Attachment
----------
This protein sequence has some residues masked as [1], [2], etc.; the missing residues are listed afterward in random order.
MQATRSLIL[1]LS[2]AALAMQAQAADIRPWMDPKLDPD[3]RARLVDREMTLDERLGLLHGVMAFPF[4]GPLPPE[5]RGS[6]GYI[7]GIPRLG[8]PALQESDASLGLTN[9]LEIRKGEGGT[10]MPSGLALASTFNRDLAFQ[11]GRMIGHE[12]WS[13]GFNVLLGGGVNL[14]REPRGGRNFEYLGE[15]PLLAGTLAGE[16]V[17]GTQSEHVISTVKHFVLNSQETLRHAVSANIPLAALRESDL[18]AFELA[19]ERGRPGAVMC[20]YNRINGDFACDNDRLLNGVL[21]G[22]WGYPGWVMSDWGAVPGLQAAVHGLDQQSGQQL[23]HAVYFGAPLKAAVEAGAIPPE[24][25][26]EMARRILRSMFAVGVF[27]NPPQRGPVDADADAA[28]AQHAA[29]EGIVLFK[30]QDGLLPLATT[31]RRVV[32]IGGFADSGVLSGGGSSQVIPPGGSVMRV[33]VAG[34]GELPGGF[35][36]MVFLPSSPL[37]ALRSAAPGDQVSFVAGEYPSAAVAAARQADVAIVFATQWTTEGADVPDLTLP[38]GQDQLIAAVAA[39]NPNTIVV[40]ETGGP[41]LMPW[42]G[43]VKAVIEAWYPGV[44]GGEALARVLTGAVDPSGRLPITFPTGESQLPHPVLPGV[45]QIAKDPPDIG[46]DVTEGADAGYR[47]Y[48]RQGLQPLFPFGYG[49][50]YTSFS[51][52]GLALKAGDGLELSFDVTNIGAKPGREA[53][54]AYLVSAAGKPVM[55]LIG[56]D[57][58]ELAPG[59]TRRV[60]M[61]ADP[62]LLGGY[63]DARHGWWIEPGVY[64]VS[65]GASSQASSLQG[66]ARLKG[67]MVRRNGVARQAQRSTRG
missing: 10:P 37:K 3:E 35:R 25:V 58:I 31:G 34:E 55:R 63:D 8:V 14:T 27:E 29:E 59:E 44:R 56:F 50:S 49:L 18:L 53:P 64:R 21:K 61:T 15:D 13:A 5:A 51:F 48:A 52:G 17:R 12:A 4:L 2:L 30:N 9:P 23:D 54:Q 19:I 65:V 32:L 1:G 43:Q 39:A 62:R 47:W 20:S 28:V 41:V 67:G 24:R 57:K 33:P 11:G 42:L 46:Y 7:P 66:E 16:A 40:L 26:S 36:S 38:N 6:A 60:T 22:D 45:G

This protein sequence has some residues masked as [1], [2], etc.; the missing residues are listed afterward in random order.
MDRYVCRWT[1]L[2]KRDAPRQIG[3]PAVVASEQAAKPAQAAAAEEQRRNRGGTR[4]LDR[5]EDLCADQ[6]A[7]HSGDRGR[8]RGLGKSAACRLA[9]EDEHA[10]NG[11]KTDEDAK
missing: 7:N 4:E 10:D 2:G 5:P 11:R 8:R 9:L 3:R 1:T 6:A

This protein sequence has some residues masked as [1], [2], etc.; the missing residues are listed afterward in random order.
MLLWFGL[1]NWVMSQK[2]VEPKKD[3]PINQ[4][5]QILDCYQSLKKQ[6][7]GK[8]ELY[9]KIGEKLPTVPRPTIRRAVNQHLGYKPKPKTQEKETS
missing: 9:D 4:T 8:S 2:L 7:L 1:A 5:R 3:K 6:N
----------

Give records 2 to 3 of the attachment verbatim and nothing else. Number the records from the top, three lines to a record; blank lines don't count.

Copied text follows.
This protein sequence has some residues masked as [1], [2], etc.; the missing residues are listed afterward in random order.
MDRYVCRWT[1]L[2]KRDAPRQIG[3]PAVVASEQAAKPAQAAAAEEQRRNRGGTR[4]LDR[5]EDLCADQ[6]A[7]HSGDRGR[8]RGLGKSAACRLA[9]EDEHA[10]NG[11]KTDEDAK
missing: 7:N 4:E 10:D 2:G 5:P 11:R 8:R 9:L 3:R 1:T 6:A

This protein sequence has some residues masked as [1], [2], etc.; the missing residues are listed afterward in random order.
MLLWFGL[1]NWVMSQK[2]VEPKKD[3]PINQ[4][5]QILDCYQSLKKQ[6][7]GK[8]ELY[9]KIGEKLPTVPRPTIRRAVNQHLGYKPKPKTQEKETS
missing: 9:D 4:T 8:S 2:L 7:L 1:A 5:R 3:K 6:N